What is the Snowflake Method?
The ultimate dream for many planners, Randy Ingermanson’s Snowflake Method is a story structure and way of outlining that makes you dive deep into your characters, plot, and how they relate to one another.
By starting out with a central idea and slowly branching off of it—then branching off those new ideas and continuing to grow out from there—you create more details than you might have thought possible. As a result, you get a book that has more depth than you get from other structures or methods of planning.
In this article, we’re going to cover:
Once we’re done, you’ll have everything you need to use the Snowflake Method to plan your next novel. A great novel doesn’t just magically appear; it requires a lot of hard work. Whether you put most of that work in before you start writing or after you finish the first draft is up to you. With the Snowflake Method, you can create an incredibly strong foundation for your story.
Who is Randy Ingermanson?
Both a software engineer and a bestselling author of fiction and non-fiction, Randy Ingermanson writes historical fiction and books for authors. Known around the world as the “Snowflake Guy,” Ingermanson realized that writing good books was actually pretty darn hard (though you probably already know that).He decided that he could devote more of his creative time writing rather than trying to make sure his plots and characters were in order if he planned them all out before he started. Not only would this make a stronger story, but it makes the writing process much easier.
Thus, Ingermanson created the Snowflake Method.
What is the Snowflake Method of writing?
Pantsers—those of you who hate outlining—may need to grab something to comfort you if you decide to keep reading. The Snowflake Method is powerful because it starts with a central theme or idea and grows around it, blooming into detailed scene lists and characters.
The entire process takes place over ten steps and potentially more than a month to finish completely. That said, the end result allows you to write your book quickly and virtually without any worries.
The ten steps of the Snowflake Method are:
- Write a one-sentence summary
- Expand your sentence summary into a paragraph
- Create character one-pagers
- Expand your paragraph summary
- Create character-based story synopses
- Create scene and event summaries
- Create character charts
- Make a list of every single scene in your story
- Create a summary of each scene
- Write your first draft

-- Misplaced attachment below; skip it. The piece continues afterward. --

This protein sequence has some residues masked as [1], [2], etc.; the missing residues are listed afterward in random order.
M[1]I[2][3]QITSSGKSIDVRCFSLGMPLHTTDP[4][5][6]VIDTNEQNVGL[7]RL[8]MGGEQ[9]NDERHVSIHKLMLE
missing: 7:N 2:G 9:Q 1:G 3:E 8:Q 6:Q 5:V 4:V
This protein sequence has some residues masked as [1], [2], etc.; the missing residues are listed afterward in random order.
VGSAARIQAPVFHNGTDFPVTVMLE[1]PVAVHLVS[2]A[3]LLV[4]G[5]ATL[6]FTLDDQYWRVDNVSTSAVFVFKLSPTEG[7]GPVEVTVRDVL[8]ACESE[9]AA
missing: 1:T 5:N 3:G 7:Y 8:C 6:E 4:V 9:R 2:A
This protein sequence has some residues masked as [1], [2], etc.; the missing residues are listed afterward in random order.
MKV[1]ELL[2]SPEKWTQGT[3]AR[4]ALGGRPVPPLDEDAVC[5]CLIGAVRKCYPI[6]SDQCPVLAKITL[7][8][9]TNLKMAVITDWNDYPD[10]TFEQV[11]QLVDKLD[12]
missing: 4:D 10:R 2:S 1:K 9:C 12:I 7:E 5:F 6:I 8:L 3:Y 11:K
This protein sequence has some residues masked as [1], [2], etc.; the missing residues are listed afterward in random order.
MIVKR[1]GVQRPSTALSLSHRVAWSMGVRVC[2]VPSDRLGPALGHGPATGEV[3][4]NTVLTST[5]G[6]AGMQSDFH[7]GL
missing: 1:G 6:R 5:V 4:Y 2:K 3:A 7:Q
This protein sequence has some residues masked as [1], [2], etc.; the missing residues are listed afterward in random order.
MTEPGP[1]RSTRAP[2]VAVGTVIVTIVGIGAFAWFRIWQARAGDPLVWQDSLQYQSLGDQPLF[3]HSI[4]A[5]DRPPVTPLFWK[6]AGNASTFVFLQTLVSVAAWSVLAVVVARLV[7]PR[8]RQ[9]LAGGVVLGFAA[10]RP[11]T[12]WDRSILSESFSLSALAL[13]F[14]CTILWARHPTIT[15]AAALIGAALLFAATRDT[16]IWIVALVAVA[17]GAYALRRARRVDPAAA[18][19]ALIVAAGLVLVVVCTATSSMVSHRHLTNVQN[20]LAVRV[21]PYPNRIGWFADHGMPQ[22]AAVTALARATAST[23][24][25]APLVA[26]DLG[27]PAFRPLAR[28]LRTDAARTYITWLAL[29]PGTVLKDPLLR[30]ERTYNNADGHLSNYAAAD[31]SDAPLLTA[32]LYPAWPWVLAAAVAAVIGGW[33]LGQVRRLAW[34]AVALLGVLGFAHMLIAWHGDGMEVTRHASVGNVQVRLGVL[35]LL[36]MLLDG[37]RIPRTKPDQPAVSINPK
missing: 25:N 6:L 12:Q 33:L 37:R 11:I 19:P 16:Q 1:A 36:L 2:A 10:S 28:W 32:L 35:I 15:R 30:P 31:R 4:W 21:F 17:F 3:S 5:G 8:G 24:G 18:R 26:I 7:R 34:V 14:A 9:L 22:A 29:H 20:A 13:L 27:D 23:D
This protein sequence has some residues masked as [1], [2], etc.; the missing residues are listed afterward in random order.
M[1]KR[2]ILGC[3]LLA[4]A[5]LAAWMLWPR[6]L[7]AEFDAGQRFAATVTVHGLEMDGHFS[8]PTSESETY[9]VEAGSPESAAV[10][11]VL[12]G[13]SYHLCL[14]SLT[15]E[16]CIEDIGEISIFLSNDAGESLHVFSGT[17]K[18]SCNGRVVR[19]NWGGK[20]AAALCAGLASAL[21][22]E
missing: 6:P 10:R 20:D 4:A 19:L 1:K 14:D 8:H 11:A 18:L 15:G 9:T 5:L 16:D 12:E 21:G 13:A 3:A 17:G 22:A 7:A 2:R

Let’s take a look at each step in detail. I'll also show you how you can use the Snowflake Method in Dabble using our Notes and Plot Grid.
Step One: Write a one-sentence summary (one hour)
Without using character names, write a one-sentence summary of your book. Treat this like an elevator pitch or the hook of your book. It shouldn’t be long, definitely no more than twenty words, and should be more interesting than detailed.
Step Two: Expand your sentence summary into a paragraph (one hour)
Now you’re going to take your one-sentence summary and expand it. In general, you’re going to want to create a five-sentence paragraph consisting of the following (which you may recognize from the Three-Act Structure):
The introduction or exposition to the story
The three important plot points:
- The first plot point, where the protagonist takes up the challenge
- The midpoint, which acts as a turning point in how they view themselves or the world
- The second plot point, which is the biggest challenge for our hero so far and one that they fail to overcome
The climax or resolution of the story
With that paragraph created, you have the foundation of your plot. Now, to continue expanding your outline, you’ll focus on your characters.
Step Three: Create character one-pagers (one hour/character)
For each of your main characters, create a one-page summary. This isn’t getting too detailed with them, but jot down:
- A one-line summary of their storyline
- Their motivation (what pushes them forward)
- Their goals (the concrete thing they want)
- Their conflicts (internal and external forces preventing their goal from being achieved)
- Their epiphany (how they change and overcome their conflict)
After that, write a full paragraph summarizing their storyline. This will also reveal their character arc.
Great stories are made with great characters, and we will dive even deeper into your characters later on.
Step Four: Expand your paragraph summary (one hour/paragraph)
Remember those five sentences we created in Step Two? You’re going to take each one and expand it into a paragraph.
By expanding these important points in the story, you’re going to start fleshing out what is actually going on in your book. Add as much detail as you can think of (it doesn’t have to be permanent) and give each paragraph the attention it deserves. Ingermanson budgets one hour per paragraph, so you know it’s serious.
Each paragraph except for the last should end in some sort of disaster or setback to help drive the narrative.
Step Five: Create character-based story synopses (up to two days)
This is one of the most fun and unique parts of the Snowflake Method: a character synopsis. In this step, you are going to write a one-page summary of your story from the perspective of each character.
Not only will this help with continuity—what does a character know, how do they react to an event, etc.—but it forces you to dig into the deepest parts of every single one of your characters. You will learn more about their past, their morals, their skills and shortcomings, their relationships, and so on.
Do this for each main character, but you only need to do a half-page synopsis for minor characters.
Step Six: Create scene and event summaries (one week)